Rosie (of DIY Couture fame) created the “Sew Dots, Raise Lots” campaign for the month of October to raise money for the RNIB (Royal National Institute Of Blind People). The premise was simple – sew something with polka dots (because it looks like Braille!), donate to the RNIB, and share on social media with the #sewdots hashtag to be in the running for a huge prize mountain.
I’m not able to participate in every sewing initiative that comes along, but I knew I wanted to be a part of this one, because sight loss is something that’s affected people I love. For pretty much my entire childhood, my grandmother was legally blind from cataracts and glaucoma and I saw how her lack of eyesight isolated her from everything she used to love (like knitting and her independence). More recently, my Dad has suffered from Macular Degeneration, enduring years of regular injections directly into his eyeballs (!!) in order to try and slow the progression of the disease and retain his ability to still at least have some peripheral vision. I’ve also worked closely with the Blind Abilities community in my previous spoken word audio career, and tried to make our service and apps welcoming for the visually impaired. If you’ve got an Apple device, go ahead and turn on VoiceOver for a few minutes and try to navigate through your favourite apps as a visually impaired user would (but they do it way, way faster!)
Since I didn’t have any dotty fabric in my stash, I kept an eye open for something suitable on my recent trip to Goldhawk Road to buy supplies for my jazzercise costume, and saw a bunch of laser cut scuba at Fabric House for £6/m. I bought a metre of the orange colourway, thinking I could layer it over some leftover grey scuba in my stash (leftover from the triple triangle dress) for a simple skirt.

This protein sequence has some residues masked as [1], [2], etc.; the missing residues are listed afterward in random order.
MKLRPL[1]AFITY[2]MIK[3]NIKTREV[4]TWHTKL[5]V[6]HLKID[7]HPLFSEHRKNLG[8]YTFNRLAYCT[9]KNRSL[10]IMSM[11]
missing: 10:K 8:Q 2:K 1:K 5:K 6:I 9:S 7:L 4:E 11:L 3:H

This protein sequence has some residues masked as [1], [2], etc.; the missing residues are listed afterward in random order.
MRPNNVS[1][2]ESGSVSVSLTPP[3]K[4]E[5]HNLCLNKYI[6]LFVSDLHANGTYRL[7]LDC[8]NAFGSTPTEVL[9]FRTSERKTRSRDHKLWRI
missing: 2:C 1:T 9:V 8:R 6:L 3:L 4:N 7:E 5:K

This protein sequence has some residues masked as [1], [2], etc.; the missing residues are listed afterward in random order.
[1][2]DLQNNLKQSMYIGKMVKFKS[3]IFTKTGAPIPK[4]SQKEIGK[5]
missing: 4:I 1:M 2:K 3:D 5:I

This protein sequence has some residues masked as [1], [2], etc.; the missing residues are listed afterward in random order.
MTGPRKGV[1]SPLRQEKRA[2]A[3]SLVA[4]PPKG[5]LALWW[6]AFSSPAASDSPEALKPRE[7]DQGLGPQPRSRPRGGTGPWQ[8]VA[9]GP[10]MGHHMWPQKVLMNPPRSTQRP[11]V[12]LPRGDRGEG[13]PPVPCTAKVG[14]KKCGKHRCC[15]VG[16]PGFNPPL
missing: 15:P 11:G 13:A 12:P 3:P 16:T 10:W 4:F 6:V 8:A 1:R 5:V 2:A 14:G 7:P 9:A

But once I got it home, I realised that it really wanted to be a jacket instead! I had a sporty, zippered jacket in mind, but I didn’t have any suitable patterns and didn’t fancy drafting anything, so I was a bit stuck… But then I remembered the incredible Pattern Fantastique “Falda Jacket” that had been burning a hole in my To Sew List ever since I first laid eyes on it earlier this year and I thought the double layer scuba would give those sleeves the structure they need to stand out. So I bought it, pieced together the pattern, and then realised that I didn’t have enough grey scuba left for the entire jacket (even if I did the facings in a different fabric it wasn’t enough!). So I compromised and underlined the lower body pieces in some leftover black scuba in my stash instead (leftover from the Travel Trio 3 skirt I wear pretty much continuously). Thankfully, I managed to squeeze all the necessary pieces from the wide laser cut scuba, though I did have to place both sleeve pieces on the cross grain in order to make it fit (since they don’t require stretch and the laser cut pattern was pretty bonkers anyway, you can’t even tell).
Speaking of the sleeves… you’re either going to love them or hate them, and I freaking adore them! They’re what drew me to this pattern in the first place, and the pattern piece for the upper sleeve (which is also the front and back yoke/shoulder) is just INSANE. I love it!